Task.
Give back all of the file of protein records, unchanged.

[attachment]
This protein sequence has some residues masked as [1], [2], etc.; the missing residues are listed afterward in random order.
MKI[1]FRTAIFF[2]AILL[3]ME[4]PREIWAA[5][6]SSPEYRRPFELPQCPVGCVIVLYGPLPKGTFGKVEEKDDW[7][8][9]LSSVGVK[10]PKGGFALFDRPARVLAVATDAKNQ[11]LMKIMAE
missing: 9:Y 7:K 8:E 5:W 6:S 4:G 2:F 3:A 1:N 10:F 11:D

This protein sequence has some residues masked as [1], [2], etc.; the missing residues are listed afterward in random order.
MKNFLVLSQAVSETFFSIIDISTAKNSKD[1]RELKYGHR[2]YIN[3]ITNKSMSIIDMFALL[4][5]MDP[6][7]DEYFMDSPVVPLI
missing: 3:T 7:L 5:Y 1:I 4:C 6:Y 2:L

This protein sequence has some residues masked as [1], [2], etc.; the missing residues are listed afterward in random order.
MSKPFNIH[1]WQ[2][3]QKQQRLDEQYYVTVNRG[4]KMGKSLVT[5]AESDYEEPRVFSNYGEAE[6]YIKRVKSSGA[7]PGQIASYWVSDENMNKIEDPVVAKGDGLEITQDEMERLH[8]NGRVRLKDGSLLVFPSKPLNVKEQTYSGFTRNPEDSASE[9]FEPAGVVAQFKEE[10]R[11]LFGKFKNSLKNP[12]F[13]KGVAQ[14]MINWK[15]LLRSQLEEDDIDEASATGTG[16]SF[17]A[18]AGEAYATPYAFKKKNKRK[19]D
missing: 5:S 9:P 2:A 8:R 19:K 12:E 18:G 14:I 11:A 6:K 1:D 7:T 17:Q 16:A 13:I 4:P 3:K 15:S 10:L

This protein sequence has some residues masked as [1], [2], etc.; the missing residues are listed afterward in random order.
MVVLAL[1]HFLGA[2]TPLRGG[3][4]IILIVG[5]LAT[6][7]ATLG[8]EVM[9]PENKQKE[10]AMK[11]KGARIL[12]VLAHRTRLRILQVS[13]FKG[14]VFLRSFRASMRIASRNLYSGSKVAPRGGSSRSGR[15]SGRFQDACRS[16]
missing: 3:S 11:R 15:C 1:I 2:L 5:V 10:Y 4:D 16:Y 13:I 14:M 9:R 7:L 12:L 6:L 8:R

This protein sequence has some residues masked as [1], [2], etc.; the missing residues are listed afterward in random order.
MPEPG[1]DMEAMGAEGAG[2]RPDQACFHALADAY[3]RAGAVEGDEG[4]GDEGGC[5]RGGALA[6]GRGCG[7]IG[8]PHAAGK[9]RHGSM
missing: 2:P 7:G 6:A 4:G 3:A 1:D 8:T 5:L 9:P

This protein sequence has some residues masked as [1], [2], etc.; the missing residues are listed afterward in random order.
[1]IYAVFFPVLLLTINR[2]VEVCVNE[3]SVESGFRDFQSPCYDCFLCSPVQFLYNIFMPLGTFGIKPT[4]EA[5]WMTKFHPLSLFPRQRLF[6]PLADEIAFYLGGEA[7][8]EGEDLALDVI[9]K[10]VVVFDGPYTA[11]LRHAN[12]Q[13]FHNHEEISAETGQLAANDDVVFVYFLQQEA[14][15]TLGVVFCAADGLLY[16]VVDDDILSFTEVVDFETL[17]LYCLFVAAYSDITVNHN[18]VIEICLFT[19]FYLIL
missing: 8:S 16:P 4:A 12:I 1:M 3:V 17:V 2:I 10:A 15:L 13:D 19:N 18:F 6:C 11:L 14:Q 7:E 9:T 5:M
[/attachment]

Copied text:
This protein sequence has some residues masked as [1], [2], etc.; the missing residues are listed afterward in random order.
MKI[1]FRTAIFF[2]AILL[3]ME[4]PREIWAA[5][6]SSPEYRRPFELPQCPVGCVIVLYGPLPKGTFGKVEEKDDW[7][8][9]LSSVGVK[10]PKGGFALFDRPARVLAVATDAKNQ[11]LMKIMAE
missing: 9:Y 7:K 8:E 5:W 6:S 4:G 2:F 3:A 1:N 10:F 11:D

This protein sequence has some residues masked as [1], [2], etc.; the missing residues are listed afterward in random order.
MKNFLVLSQAVSETFFSIIDISTAKNSKD[1]RELKYGHR[2]YIN[3]ITNKSMSIIDMFALL[4][5]MDP[6][7]DEYFMDSPVVPLI
missing: 3:T 7:L 5:Y 1:I 4:C 6:Y 2:L

This protein sequence has some residues masked as [1], [2], etc.; the missing residues are listed afterward in random order.
MSKPFNIH[1]WQ[2][3]QKQQRLDEQYYVTVNRG[4]KMGKSLVT[5]AESDYEEPRVFSNYGEAE[6]YIKRVKSSGA[7]PGQIASYWVSDENMNKIEDPVVAKGDGLEITQDEMERLH[8]NGRVRLKDGSLLVFPSKPLNVKEQTYSGFTRNPEDSASE[9]FEPAGVVAQFKEE[10]R[11]LFGKFKNSLKNP[12]F[13]KGVAQ[14]MINWK[15]LLRSQLEEDDIDEASATGTG[16]SF[17]A[18]AGEAYATPYAFKKKNKRK[19]D
missing: 5:S 9:P 2:A 8:R 19:K 12:E 18:G 14:I 11:A 6:K 1:D 7:T 17:Q 16:A 13:I 4:P 3:K 15:S 10:L

This protein sequence has some residues masked as [1], [2], etc.; the missing residues are listed afterward in random order.
MVVLAL[1]HFLGA[2]TPLRGG[3][4]IILIVG[5]LAT[6][7]ATLG[8]EVM[9]PENKQKE[10]AMK[11]KGARIL[12]VLAHRTRLRILQVS[13]FKG[14]VFLRSFRASMRIASRNLYSGSKVAPRGGSSRSGR[15]SGRFQDACRS[16]
missing: 3:S 11:R 15:C 1:I 2:L 5:V 10:Y 4:D 16:Y 13:I 14:M 9:R 7:L 12:L 6:L 8:R

This protein sequence has some residues masked as [1], [2], etc.; the missing residues are listed afterward in random order.
MPEPG[1]DMEAMGAEGAG[2]RPDQACFHALADAY[3]RAGAVEGDEG[4]GDEGGC[5]RGGALA[6]GRGCG[7]IG[8]PHAAGK[9]RHGSM
missing: 2:P 7:G 6:A 4:G 3:A 1:D 8:T 5:L 9:P

This protein sequence has some residues masked as [1], [2], etc.; the missing residues are listed afterward in random order.
[1]IYAVFFPVLLLTINR[2]VEVCVNE[3]SVESGFRDFQSPCYDCFLCSPVQFLYNIFMPLGTFGIKPT[4]EA[5]WMTKFHPLSLFPRQRLF[6]PLADEIAFYLGGEA[7][8]EGEDLALDVI[9]K[10]VVVFDGPYTA[11]LRHAN[12]Q[13]FHNHEEISAETGQLAANDDVVFVYFLQQEA[14][15]TLGVVFCAADGLLY[16]VVDDDILSFTEVVDFETL[17]LYCLFVAAYSDITVNHN[18]VIEICLFT[19]FYLIL
missing: 8:S 16:P 4:A 12:I 1:M 3:V 17:V 2:I 10:A 15:L 13:D 19:N 18:F 6:C 11:L 14:Q 7:E 9:T 5:M